A ray of hope

Reading Time: 3 minutes

Kiran Martin of ASHA fame reaches out to Melbourne’s Indian community

As a social worker, pediatrician and founder of Indian organisation ASHA, Padma Shri winner Kiran Martin is obviously a multifaceted woman. At a recent reception hosted in her honour by the Indian Consulate in St. Kilda in Melbourne, Martin took over the mike to launch into an impressive account of her work and development of ASHA. Her passion for her work clearly reflected throughout her address; so did her prowess as an articulate champion of causes.

Led by Kiran Martin, ASHA Society (Action for Securing Health for All) was established in 1988, fuelled by a strong desire for social justice. It all started after she took up an assignment to treat a cholera epidemic in a slum in New Delhi. She encouraged the women to take better control of their lives and health by empowering them with education and shared knowledge.

Since then, ASHA’s work includes working in partnerships with communities to assist over 300,000 people who live in slums to improve their lives through better education, financial security and access to healthcare services. ASHA’s work has expanded globally with the support of registered Friends of ASHA societies in USA, Britain, Ireland and Australia.

Much like its name, which is Hindi for ‘hope’, ASHA Society is indeed a ray of hope for the thousands its work touches.

Kiran Martin was in Australia to meet Australian leaders and representatives to share her knowledge in their attempts to improve conditions for Australia’s remote Indigenous communities. According to Alan Tudge MP, Parliamentary Secretary to the Prime Minister, while the Delhi slums are a vastly different environment as compared to the Indigenous communities in Australia, there are policy similarities. He believes that some of the principles from ASHA could be applicable in the Indigenous context.

When asked about her experience with Indigenous communities, Kiran said, “I did not get enough time with the Indigenous communities in Australia, however I believe the Government here is concerned about the welfare approach. Despite the millions that go into welfare schemes, the human development indices have actually fallen and are reportedly much worse than they were in the ‘70s.”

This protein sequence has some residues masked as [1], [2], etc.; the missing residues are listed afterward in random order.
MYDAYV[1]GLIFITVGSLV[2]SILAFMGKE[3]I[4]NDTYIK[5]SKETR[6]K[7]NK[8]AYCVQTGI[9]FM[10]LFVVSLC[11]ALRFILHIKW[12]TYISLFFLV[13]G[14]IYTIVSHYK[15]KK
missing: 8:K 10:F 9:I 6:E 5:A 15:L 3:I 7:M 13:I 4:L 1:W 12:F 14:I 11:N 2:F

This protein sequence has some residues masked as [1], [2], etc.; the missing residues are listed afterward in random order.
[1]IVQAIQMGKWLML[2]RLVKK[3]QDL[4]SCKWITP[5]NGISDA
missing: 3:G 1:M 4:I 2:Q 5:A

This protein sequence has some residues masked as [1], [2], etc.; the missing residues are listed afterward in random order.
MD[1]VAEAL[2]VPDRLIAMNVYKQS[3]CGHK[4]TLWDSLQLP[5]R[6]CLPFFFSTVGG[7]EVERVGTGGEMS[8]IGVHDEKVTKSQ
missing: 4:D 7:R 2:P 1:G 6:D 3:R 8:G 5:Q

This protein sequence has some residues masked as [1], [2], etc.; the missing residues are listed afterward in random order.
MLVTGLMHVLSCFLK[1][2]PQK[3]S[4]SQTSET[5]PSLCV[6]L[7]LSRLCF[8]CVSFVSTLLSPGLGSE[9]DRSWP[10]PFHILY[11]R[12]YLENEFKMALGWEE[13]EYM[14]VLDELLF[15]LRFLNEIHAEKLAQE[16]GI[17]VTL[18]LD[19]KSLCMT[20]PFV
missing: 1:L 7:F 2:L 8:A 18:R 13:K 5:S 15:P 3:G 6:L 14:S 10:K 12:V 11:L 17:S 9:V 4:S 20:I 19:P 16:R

“I wish I had spoken enough with, or learnt more, from Indigenous communities, but on the whole I like the egalitarianism of the Australian society. I think we Indians have a lot to learn from them in that sense. There are too many layers in our community, too much hierarchy, elitism and looking down upon each other. I think Australia and India are different in that regard,” she continued.

“I like the Australian concept of giving everyone a fair go, the values of inherent dignity and worth of individuals, and egalitarianism. I would really like to embrace these values,” she said with characteristic enthusiasm.

Speaking about the challenges faced by ASHA over the years and its transformation into a clean, self-reliant and much improved society, Martin claimed their achievements were not just the work of the ASHA team alone, they were the result of the empowered communities who were enlightened about the importance of education.

“It is important to work towards creating community leadership and ownership so that the individuals in that community can be the agents of change and effect transformation at a deep level. We don’t want cosmetic change; we need radical transformation that ensures equal opportunities and creates belief in the inherent worth of each individual,” she concluded.
Read more about the work of ASHA here

Preeti Jabbal
Preeti Jabbal
Preeti is the Melbourne Coordinator of Indian Link.

What's On